Wiman's new book of essays, My Bright Abyss: Meditation of a Modern Believer (Farrar, Straus and Giroux), took shape in the wake of his diagnosis, when he believed death could be fast approaching. These writings come from someone who is less a cautious theologian than a pilgrim crying out from the depths. They divulge the God-ward hopes (and doubts) of an artist still piecing together a spiritual puzzle. San Francisco-based lawyer and author Josh Jeter corresponded with Wiman about his new book, his precarious health, and the ongoing challenge of belief in God.
 
How did you arrive at your Christian faith?
 
I was raised in West Texas as a Southern Baptist, in a culture and family so saturated with religion that it never occurred to me there was any alternative until I left. Then it all just evaporated in the blast of modernism and secularism to which I was exposed in college. Or, it didn't evaporate, exactly, because I never would have called myself an atheist. But religious feeling went underground in me for a couple of decades, to be released occasionally in ways I never really understood or completely credited—in poems, mostly.
 
'There's no question that illness has brought a great urgency to my work:
One speaks differently when standing on a cliff.'
- Christian Wiman
 
Then about 10 years ago I fell into despair. There is no other way to say it, really, nor do those words do anything but hint at the abyss. Whether it was cause or effect, I went through a writing drought unlike anything I had ever known—three years of it. In the midst of this—miraculously, it now seems to me—I fell suddenly and utterly in love with the woman who is now my wife. I still couldn't write, but the despair was blasted like a husk away from my spirit.
 
We found ourselves saying little prayers together before dinner. They were almost jokes at first, and then, increasingly, not. We'd been married about eight months when I got a surprise diagnosis of an incurable cancer, and the encroaching darkness demanded that the light I felt burning in me acquire a more definite and durable form. One Sunday morning we wandered into a church. A couple of days later I started to write. I don't think it's quite accurate to say that I had a conversion or even a "return" to Christianity. I was just finally able to assent to the faith that had long been latent within me.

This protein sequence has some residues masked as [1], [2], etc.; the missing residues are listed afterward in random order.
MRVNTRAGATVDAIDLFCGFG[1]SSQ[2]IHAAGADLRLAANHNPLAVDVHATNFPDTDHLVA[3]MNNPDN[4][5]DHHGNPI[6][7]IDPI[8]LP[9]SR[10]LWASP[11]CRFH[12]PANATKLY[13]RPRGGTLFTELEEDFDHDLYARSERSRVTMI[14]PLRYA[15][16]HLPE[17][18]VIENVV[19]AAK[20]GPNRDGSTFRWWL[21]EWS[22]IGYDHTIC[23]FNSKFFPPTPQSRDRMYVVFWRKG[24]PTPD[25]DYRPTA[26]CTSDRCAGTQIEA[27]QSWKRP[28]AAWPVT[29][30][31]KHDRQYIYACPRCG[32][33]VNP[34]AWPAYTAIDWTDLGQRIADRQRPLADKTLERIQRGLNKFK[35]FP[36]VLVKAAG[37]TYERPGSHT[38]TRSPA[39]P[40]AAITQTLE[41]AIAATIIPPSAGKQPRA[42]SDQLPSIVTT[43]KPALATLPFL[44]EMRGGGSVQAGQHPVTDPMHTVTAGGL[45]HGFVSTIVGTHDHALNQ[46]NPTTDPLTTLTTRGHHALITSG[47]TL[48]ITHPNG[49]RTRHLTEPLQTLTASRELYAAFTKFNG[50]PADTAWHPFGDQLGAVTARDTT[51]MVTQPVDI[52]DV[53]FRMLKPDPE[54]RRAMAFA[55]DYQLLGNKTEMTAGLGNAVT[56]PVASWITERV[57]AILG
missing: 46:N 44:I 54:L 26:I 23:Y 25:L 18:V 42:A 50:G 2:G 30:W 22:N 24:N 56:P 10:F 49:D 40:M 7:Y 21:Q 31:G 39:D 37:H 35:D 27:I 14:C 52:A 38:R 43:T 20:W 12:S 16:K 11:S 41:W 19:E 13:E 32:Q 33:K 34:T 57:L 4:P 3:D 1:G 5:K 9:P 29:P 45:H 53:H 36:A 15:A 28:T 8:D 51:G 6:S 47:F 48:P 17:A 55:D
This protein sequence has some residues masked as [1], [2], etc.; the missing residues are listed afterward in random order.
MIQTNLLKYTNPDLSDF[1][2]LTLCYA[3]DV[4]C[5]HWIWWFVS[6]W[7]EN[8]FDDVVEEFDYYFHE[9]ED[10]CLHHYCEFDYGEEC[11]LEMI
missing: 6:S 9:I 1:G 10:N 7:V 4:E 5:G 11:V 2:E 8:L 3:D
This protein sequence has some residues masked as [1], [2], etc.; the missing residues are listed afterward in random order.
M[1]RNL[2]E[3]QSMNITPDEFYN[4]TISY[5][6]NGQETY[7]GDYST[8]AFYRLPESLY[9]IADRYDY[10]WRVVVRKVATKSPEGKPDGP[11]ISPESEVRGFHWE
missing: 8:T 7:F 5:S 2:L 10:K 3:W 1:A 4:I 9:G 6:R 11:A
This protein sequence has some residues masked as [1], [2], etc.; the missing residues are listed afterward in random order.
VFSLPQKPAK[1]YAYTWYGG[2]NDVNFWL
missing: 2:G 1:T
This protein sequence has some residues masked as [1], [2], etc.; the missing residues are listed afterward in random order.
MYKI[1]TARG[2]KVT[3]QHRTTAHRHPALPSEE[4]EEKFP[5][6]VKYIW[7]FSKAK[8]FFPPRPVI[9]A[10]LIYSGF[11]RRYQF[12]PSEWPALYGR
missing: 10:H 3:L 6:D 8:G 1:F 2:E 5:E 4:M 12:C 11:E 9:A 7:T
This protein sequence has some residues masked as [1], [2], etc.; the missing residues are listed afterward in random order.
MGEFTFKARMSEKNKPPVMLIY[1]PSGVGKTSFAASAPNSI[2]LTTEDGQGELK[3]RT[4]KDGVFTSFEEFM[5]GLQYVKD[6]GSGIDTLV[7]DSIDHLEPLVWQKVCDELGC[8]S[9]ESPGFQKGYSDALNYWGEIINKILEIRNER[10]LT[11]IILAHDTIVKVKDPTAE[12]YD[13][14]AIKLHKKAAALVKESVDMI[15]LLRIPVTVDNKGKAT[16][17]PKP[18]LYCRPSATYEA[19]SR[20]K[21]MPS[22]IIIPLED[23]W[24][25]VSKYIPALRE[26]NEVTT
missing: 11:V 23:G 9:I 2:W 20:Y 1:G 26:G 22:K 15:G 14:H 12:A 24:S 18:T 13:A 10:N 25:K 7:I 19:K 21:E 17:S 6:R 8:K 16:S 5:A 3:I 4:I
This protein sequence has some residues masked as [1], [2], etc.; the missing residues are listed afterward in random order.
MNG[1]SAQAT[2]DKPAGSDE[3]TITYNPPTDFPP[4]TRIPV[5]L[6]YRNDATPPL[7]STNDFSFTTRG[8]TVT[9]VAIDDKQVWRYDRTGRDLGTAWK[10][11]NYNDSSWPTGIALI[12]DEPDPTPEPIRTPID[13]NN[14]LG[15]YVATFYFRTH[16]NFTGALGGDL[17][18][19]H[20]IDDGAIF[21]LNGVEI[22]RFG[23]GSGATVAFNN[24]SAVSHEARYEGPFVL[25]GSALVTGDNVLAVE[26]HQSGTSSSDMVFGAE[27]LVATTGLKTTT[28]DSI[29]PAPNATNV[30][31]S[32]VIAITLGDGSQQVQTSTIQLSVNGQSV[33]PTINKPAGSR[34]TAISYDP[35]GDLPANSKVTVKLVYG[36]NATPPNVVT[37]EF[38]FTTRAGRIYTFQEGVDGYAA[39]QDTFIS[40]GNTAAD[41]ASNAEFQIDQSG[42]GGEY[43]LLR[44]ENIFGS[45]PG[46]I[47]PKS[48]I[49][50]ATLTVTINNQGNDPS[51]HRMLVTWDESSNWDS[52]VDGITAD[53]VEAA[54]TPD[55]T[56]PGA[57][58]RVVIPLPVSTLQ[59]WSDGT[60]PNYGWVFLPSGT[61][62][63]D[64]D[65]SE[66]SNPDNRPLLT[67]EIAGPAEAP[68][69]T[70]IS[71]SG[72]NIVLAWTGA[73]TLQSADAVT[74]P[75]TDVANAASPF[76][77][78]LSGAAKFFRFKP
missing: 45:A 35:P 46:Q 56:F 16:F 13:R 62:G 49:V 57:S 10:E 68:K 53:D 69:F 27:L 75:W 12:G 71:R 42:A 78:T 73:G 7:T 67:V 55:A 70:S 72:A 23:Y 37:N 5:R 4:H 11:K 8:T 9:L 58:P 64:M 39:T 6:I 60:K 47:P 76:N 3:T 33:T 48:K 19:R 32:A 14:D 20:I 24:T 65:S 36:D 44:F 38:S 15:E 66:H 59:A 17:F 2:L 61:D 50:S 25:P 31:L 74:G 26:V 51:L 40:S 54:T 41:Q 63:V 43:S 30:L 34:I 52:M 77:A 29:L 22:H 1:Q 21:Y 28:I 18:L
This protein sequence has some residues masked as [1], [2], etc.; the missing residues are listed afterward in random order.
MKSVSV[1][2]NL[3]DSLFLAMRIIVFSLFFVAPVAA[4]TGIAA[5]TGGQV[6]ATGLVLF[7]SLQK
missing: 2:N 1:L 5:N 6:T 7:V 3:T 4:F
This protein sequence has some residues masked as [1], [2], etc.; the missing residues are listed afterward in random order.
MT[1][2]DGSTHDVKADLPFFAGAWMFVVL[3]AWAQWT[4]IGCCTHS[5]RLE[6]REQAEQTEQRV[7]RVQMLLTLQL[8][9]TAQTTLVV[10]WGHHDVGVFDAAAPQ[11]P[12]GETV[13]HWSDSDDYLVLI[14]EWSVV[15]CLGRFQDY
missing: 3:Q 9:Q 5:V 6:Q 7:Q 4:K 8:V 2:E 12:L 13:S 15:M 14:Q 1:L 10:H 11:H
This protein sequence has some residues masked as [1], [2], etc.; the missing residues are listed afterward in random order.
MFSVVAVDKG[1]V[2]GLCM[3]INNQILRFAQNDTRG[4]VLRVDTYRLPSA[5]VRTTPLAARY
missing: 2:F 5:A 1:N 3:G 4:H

You have three vocations: poet, editor of Poetry magazine, and, most recently, spiritual essayist. How did you decide to begin writing spiritual essays?
 
I've always written prose, and I can now see how God's absence—or, more accurately, my refusal to admit his presence—underlies all of my earlier work (poems as well).
 
But you're certainly right to point out a change. My work—prose and poetry—is still full of anguish and even unbelief, but I hope it's also much more open to simple joy. The theologian Jürgen Moltmann once wrote that all theology, especially a theology of hope, had to be conducted "in earshot of the dying Christ." Abundance and destitution are both aspects of God—or, more accurately, aspects of our experience of God.
 
Soon you will release a set of essays. How has your turn to faith shaped or influenced these essays?
 
After my diagnosis, I wrote a short piece trying to make sense of all that had happened to me. It was published in a relatively small magazine, The American Scholar, but the response to it was pretty overwhelming. I began to realize there was an enormous contingent of people out there who were starved for new ways of feeling and articulating their experiences of God. I wanted to have a conversation with these people.
 
I also wanted to figure out my own mind. I knew that I believed, but I was not at all clear on what I believed. So I set out to answer that question, though I have come to realize that the real question is how, not what. How do you answer that burn of being that drives you both deeper into, and utterly out of, yourself? What might it mean for your life—and for your death—to acknowledge the insistent, persistent call of God?
 
You have had some very difficult health issues the past few years, and according to one essay, have recently been "close to death." How is your health now? And what have your health struggles meant for your work?